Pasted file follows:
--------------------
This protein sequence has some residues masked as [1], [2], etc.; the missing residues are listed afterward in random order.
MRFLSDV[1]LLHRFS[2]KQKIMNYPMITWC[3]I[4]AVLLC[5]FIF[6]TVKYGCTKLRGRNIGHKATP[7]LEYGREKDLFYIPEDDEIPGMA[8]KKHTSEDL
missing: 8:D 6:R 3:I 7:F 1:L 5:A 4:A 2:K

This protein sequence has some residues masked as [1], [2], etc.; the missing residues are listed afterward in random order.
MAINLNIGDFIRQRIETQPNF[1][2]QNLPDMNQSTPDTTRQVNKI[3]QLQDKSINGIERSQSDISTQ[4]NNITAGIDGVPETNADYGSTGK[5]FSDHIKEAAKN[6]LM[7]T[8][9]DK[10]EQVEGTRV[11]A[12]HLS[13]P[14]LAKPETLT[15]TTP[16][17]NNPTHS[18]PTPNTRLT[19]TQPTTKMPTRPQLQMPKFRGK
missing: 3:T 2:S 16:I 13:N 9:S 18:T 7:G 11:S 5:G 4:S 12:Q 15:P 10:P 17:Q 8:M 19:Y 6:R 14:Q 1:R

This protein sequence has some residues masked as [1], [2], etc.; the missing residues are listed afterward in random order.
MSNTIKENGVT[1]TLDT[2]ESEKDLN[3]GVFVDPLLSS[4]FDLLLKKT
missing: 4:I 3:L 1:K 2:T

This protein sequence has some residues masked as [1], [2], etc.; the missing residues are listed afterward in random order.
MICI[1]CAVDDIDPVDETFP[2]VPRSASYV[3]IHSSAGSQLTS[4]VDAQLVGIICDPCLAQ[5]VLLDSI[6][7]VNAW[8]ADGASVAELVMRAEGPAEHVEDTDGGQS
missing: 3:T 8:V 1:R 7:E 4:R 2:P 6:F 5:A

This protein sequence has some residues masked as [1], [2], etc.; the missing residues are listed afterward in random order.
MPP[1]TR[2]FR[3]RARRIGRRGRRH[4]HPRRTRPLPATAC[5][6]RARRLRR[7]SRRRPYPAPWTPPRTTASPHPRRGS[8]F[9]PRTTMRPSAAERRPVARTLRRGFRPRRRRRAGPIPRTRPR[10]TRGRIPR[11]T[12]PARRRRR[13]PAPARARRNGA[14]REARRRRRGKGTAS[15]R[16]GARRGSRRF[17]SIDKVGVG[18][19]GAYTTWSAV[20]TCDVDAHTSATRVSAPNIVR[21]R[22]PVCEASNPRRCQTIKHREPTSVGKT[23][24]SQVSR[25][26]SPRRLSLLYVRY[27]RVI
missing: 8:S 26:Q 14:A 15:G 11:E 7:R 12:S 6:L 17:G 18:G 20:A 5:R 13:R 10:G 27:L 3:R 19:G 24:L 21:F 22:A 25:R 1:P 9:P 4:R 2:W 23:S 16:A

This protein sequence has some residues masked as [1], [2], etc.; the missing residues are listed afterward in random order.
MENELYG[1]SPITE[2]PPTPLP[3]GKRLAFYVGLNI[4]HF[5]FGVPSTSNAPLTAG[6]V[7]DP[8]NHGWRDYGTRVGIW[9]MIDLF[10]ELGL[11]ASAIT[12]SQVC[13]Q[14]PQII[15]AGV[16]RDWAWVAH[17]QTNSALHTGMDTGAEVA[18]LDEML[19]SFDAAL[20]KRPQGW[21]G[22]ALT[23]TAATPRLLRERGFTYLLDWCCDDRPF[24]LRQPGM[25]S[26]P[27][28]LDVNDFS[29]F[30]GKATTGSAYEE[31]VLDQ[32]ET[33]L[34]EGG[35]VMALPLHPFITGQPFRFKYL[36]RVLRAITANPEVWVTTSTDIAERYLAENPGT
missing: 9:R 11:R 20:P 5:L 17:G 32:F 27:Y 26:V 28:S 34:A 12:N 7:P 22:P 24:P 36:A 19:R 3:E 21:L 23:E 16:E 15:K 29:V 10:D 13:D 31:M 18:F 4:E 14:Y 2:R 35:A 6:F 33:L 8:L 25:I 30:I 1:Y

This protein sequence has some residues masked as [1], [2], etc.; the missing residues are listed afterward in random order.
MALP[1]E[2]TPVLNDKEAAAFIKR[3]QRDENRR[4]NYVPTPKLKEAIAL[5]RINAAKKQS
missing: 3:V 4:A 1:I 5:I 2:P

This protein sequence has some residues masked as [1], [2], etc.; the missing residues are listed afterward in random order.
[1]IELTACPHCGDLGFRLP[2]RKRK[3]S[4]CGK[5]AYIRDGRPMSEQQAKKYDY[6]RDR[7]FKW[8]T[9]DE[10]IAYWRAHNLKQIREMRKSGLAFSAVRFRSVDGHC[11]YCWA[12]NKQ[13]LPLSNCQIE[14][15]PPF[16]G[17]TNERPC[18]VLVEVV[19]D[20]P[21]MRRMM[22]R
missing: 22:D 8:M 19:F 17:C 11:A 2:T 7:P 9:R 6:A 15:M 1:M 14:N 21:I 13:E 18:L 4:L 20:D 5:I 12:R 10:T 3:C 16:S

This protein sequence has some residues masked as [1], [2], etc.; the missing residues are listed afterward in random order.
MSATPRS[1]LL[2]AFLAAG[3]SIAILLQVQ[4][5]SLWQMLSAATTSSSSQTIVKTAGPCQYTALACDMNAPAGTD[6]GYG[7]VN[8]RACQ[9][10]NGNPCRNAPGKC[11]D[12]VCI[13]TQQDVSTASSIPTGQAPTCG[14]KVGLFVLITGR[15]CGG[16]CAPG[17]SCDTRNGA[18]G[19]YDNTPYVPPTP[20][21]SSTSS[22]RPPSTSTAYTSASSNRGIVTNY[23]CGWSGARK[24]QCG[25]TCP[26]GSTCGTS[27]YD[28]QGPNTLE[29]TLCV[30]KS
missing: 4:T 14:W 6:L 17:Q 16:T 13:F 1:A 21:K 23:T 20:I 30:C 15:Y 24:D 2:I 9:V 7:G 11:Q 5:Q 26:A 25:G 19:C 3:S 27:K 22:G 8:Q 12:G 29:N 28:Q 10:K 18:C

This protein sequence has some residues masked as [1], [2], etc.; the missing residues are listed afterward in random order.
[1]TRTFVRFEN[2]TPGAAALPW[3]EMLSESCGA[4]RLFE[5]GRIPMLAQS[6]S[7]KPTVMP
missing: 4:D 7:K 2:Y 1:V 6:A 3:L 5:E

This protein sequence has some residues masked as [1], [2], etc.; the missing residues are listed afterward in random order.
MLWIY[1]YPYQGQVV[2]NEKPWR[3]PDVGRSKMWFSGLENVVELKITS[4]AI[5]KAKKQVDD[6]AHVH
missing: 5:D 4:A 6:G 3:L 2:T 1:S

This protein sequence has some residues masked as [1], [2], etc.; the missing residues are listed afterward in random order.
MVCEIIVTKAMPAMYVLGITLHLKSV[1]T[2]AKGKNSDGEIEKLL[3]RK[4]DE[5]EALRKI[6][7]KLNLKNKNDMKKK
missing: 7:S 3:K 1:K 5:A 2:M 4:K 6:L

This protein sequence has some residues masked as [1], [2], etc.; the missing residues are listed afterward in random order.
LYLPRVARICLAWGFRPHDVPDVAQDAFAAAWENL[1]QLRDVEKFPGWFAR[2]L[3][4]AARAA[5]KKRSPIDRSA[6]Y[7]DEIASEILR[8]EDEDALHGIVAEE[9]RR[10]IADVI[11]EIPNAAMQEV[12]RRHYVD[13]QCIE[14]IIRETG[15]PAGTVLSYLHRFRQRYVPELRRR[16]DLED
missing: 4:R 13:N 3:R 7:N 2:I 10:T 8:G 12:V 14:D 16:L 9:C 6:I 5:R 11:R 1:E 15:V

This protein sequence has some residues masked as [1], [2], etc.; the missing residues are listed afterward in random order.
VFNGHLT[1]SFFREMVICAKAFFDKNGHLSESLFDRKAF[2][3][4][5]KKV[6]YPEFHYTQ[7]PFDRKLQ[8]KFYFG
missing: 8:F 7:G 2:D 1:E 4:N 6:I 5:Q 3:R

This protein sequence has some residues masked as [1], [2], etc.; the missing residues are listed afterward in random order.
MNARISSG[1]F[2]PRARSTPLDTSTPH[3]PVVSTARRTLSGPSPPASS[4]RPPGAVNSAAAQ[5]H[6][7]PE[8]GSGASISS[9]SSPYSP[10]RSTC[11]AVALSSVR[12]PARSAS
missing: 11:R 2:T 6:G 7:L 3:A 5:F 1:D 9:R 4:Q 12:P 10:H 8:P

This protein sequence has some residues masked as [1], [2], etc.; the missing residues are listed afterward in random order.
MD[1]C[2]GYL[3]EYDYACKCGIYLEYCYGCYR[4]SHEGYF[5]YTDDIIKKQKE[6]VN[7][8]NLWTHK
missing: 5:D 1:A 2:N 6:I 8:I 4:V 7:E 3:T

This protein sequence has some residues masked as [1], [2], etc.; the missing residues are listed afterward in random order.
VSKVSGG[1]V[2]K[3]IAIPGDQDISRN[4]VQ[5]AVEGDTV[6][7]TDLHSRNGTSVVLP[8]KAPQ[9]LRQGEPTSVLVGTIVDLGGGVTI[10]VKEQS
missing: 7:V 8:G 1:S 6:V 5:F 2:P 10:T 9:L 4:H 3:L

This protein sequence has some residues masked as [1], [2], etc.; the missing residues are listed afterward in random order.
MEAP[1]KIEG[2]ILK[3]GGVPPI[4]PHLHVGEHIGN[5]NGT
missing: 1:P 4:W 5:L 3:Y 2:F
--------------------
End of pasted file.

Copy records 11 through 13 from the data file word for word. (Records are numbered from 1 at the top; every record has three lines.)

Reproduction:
This protein sequence has some residues masked as [1], [2], etc.; the missing residues are listed afterward in random order.
MLWIY[1]YPYQGQVV[2]NEKPWR[3]PDVGRSKMWFSGLENVVELKITS[4]AI[5]KAKKQVDD[6]AHVH
missing: 5:D 4:A 6:G 3:L 2:T 1:S

This protein sequence has some residues masked as [1], [2], etc.; the missing residues are listed afterward in random order.
MVCEIIVTKAMPAMYVLGITLHLKSV[1]T[2]AKGKNSDGEIEKLL[3]RK[4]DE[5]EALRKI[6][7]KLNLKNKNDMKKK
missing: 7:S 3:K 1:K 5:A 2:M 4:K 6:L

This protein sequence has some residues masked as [1], [2], etc.; the missing residues are listed afterward in random order.
LYLPRVARICLAWGFRPHDVPDVAQDAFAAAWENL[1]QLRDVEKFPGWFAR[2]L[3][4]AARAA[5]KKRSPIDRSA[6]Y[7]DEIASEILR[8]EDEDALHGIVAEE[9]RR[10]IADVI[11]EIPNAAMQEV[12]RRHYVD[13]QCIE[14]IIRETG[15]PAGTVLSYLHRFRQRYVPELRRR[16]DLED
missing: 4:R 13:N 3:R 7:N 2:I 10:T 8:G 12:V 14:D 16:L 9:C 6:I 5:R 11:R 1:E 15:V